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When learning about law it is important to understand how the law is created. The law, as it stands, is purportedly founded on the English common law.
In our current federal system the Governor General commences the session with his speech from the Throne. The speech details what is to be expected from the new session. For example, he might direct the parliament to do something within the federal governments jurisdiction. The bulk of the federal government’s authority is enumerated under s. 91 of the British North America Act 1867.
The government lawyers then get together and draft the legislation. The proposed legislation is then presented to the house of commons as a “Bill”. It could be called the “Finance Act”. When it is introduced the title is read and number assigned then the house carries on with other business.
Sometime later the Bill is read a second time. The second time it is read details are brought out and debated. Once the Bill has been debated it is put to the vote and, as mostly, the majority will approve the Bill. If the Bill is approved then it moves to what is known as “Committee”.
Committee involves an all party group who hammer out the details of the proposed legislation. At times people are permitted to attend to make a presentation. After the committee is finished the Bill goes back to the house for a third and final reading.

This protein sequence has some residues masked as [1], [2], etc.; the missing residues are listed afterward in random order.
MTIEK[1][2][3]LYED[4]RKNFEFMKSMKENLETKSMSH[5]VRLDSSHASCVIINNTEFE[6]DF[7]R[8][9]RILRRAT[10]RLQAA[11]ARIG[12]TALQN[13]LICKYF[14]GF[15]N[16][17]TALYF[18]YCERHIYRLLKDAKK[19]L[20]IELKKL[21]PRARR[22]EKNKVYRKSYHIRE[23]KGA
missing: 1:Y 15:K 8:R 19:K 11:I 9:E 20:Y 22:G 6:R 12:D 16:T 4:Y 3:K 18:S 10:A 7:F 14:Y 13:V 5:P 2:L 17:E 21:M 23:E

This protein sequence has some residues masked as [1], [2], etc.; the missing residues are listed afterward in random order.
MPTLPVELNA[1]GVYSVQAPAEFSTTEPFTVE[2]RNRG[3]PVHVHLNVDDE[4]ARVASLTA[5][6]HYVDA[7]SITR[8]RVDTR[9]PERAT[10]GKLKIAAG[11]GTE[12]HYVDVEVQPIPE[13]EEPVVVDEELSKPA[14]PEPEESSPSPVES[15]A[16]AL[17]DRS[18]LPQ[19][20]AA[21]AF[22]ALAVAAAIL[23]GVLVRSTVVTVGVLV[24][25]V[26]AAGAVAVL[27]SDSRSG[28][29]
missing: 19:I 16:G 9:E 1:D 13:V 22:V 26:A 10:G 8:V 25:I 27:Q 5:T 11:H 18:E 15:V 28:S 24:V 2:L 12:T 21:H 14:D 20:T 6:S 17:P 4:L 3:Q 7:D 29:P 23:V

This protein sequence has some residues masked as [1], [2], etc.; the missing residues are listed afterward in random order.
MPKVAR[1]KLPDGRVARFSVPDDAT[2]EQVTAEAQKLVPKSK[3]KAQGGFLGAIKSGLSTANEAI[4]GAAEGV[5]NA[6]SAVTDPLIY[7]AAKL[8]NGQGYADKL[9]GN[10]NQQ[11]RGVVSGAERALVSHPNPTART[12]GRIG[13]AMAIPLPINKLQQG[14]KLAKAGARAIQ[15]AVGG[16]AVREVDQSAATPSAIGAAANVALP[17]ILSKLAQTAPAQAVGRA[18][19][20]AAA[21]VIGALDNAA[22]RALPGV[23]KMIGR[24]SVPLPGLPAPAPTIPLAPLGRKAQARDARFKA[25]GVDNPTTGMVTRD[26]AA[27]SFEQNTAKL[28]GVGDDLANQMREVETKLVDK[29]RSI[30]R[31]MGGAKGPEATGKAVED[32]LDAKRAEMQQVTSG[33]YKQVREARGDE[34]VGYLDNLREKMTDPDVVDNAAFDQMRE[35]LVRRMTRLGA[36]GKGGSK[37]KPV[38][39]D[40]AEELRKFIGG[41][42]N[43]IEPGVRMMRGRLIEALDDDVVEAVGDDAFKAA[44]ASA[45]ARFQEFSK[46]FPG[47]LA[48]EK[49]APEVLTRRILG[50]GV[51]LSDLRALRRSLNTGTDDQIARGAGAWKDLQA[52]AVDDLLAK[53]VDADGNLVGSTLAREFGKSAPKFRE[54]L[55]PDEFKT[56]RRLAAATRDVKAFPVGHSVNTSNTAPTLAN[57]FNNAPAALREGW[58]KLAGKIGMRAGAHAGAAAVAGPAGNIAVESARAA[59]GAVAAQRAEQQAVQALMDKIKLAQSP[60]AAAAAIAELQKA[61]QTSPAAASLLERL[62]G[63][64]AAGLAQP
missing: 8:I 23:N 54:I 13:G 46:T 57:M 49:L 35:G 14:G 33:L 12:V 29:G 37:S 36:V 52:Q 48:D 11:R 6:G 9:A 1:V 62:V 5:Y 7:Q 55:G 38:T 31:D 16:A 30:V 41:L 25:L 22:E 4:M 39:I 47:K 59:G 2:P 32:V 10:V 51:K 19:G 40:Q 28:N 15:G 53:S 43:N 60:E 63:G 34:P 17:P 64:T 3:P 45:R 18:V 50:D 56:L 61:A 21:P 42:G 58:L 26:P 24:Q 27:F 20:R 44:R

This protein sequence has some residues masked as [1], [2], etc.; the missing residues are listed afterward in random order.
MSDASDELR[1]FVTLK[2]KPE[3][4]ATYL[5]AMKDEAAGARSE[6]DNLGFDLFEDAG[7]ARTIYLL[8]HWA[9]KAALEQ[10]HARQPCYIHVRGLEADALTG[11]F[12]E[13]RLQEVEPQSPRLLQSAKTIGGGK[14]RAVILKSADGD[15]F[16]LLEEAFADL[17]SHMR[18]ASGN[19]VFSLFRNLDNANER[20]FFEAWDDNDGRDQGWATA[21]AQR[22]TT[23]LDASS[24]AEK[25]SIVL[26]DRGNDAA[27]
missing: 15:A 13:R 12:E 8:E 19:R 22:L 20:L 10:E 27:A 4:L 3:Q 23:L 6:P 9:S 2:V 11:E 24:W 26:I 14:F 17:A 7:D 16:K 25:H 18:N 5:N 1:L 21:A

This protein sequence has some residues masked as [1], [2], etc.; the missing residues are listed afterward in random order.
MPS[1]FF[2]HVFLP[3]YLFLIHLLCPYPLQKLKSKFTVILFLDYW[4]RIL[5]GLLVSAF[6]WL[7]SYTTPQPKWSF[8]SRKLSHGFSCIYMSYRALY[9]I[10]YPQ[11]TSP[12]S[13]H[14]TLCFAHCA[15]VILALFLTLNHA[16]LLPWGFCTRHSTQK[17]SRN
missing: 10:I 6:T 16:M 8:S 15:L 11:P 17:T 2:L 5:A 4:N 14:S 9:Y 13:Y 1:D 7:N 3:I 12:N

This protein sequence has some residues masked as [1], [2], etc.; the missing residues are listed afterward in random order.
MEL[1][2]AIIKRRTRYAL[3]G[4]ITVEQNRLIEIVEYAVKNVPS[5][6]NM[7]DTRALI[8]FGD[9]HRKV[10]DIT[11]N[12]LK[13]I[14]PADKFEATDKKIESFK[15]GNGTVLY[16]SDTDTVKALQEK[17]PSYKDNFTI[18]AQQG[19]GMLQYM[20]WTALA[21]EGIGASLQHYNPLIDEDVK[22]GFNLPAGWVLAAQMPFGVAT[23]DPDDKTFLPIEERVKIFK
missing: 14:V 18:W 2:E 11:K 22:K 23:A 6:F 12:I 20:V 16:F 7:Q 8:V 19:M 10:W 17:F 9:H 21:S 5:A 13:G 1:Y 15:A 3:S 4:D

Once the Bill is brought back to the house complaints may be made but with a majority government the Bill is pretty much approved. When approved at the third reading it is sent to the upper house or Senate wherein it undergoes the same four processes. When passed the Bill is sent back to the House of Commons then to the Governor General for Royal Assent.
Once Royal Assent has been given the Bill then is entered into the Canada Gazette. Once posted in the Gazette the Bill then becomes law.
When you scrutinize the British North America Bill 1867 it failed to follow those steps and this is why it fails to show Royal Assent on the document itself. This, coupled with the fact the Charter of Rights and Freedoms 1982 ought to have been sealed means the so-called constitution of Canada is in peril.
But the so-called constitution of Canada is inconsistent with the Constitution written in Heaven, attached to Elizabeth Judah and to the government by oath to her.